Iif you prefer an all rubber top-lift, that can be easily fixed, either now in production or at a later date. If you want leather soles, then you should go for a plain rubber top-lift with a shallow profile, not some fancy lugs. The rubber heels listed on the site are the ones that go with specific rubber soles. G&G can put on a simple rubber heel for you, similar to the one you've got fixed recently. Just ask.

    If you want to change that later for a “quarter rubber”, that's no problem either.
     


  3. patrickBOOTH

    patrickBOOTH Senior member Dubiously Honored

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    For what it is worth all of my Crockett & Jones benchgrade shoes had leather soles that were slippery as all hell, especially on tile, or marble floors. I had numerous near wipe-outs in the lobby of my office building. Any time I walked with either Bakers or JR oak bark tanned soles this never happened. It seems like cheaper sole replacements get very "slick" with wear, while oak bark tanned soles develop a kind of "nap" almost like suede, or nubuck after wearing them down a bit. This nap gives a lot more traction, much more than my Dianite soles ever did on all surfaces, including wet streets. Needless to say after all of these experiences I only use oak bark tanned soles and I replaced my Dianites. In addition any shoe that I have had replaced with oak bark the soles have lasted probably 3 times as long as other standard leather soles. Just some food for thought.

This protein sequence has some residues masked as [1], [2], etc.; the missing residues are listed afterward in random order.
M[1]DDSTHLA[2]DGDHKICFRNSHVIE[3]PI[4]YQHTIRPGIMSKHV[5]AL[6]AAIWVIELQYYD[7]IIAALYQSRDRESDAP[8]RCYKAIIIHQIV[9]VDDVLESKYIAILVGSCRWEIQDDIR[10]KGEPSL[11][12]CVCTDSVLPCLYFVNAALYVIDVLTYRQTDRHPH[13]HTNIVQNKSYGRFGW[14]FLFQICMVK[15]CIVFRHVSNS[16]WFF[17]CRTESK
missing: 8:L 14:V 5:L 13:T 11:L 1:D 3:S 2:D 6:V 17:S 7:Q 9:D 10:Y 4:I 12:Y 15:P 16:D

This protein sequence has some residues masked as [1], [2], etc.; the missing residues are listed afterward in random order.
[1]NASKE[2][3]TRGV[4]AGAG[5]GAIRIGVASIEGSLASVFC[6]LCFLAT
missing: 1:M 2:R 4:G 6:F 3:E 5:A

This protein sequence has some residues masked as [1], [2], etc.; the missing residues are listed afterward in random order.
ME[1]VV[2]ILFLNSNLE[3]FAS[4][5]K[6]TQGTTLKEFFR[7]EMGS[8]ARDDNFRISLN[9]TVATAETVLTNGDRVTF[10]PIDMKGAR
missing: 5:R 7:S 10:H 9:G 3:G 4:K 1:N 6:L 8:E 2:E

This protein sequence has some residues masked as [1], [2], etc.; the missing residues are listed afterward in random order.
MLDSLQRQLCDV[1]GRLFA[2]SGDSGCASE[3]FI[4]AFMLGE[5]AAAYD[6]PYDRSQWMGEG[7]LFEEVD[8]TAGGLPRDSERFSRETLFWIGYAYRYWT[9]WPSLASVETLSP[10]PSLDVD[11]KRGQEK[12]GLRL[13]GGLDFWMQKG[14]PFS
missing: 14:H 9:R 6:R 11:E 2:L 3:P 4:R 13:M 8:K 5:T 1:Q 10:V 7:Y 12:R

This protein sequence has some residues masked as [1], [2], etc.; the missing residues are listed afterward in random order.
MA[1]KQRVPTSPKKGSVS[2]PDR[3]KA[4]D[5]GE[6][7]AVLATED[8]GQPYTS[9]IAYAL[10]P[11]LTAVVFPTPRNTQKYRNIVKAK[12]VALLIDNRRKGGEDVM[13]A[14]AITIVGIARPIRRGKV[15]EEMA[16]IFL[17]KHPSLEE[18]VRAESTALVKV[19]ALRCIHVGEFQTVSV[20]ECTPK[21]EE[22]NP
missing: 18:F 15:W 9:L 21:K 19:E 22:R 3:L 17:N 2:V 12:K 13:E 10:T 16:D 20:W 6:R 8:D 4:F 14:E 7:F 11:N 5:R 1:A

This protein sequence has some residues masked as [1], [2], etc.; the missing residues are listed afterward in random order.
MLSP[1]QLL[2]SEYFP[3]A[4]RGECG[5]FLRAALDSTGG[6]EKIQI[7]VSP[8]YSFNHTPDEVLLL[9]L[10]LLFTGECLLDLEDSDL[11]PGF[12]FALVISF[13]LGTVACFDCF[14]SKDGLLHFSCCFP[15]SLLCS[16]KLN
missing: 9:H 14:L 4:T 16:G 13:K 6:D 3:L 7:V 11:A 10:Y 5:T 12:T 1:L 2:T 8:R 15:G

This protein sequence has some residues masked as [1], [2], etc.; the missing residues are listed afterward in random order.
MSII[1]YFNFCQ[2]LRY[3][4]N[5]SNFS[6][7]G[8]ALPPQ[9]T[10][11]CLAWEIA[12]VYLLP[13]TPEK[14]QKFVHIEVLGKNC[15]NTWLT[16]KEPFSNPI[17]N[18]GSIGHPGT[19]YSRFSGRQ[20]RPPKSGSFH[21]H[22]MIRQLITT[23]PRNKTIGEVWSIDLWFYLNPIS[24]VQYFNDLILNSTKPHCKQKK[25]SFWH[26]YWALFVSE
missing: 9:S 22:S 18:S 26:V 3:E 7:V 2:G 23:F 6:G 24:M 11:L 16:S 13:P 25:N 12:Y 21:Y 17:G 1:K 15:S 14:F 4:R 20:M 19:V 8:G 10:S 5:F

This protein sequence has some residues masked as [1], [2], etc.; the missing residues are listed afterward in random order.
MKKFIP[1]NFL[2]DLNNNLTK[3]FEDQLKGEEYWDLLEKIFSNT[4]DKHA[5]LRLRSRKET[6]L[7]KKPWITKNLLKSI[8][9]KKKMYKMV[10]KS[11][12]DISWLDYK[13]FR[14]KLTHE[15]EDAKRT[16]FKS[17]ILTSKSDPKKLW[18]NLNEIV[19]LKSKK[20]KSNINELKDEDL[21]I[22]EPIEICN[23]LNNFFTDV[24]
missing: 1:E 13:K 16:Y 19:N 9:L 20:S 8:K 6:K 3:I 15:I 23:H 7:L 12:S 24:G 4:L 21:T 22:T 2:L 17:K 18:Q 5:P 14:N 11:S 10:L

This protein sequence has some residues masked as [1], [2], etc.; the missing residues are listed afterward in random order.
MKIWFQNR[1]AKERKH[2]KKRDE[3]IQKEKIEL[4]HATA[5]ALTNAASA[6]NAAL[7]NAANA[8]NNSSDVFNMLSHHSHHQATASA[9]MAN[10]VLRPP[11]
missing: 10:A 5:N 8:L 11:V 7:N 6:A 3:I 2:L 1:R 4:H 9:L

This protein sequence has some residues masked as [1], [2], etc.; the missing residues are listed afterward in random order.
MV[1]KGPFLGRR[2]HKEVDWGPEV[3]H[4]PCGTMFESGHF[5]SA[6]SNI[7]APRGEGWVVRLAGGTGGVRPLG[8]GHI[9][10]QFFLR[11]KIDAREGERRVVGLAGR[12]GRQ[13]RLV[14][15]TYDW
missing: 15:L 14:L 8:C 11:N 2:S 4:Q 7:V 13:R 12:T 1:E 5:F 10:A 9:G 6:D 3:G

4. Leaves

    Leaves Affiliate Vendor Affiliate Vendor

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    Canterbury on GG06, E-width. Double leather sole. Vintage Chestnut and Vintage Maple.

    [​IMG]
     


  5. patrickBOOTH

    patrickBOOTH Senior member Dubiously Honored

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  6. DWFII

    DWFII Bespoke Boot and Shoemaker Dubiously Honored

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    There is a book...can't think of the title right now...about the tanning of leather from a chemical and technical point of view. It pretty much confirms your assessment. Oak bark tanned leather lasts longer than leather tanned with other barks.

    And from my experience, both with shoes and boots I've made as well as those I've worn (I've always worn leather soles even in ice and snow) good leather soles are no more slippery... and maybe less so...than rubber soles of any kind.

    Finding traction is dependent on the interaction between the surface of the outsole and the surface you're walking on. The "nappiness" you mention is a perfect example. It provides many more points of contact than a smooth sole, and will conform to irregular surfaces better than a sole that has no nap. By its nature, it also has a "porosity"...missing in rubber...that grips even ice really well.

    Unfortunately tanneries respond to the manufacturers and the manufacturers do not like the slight (very, very slight) "shagginess" of the oak bark outsole. So tanneries strive for something that will stay smooth--like rubber.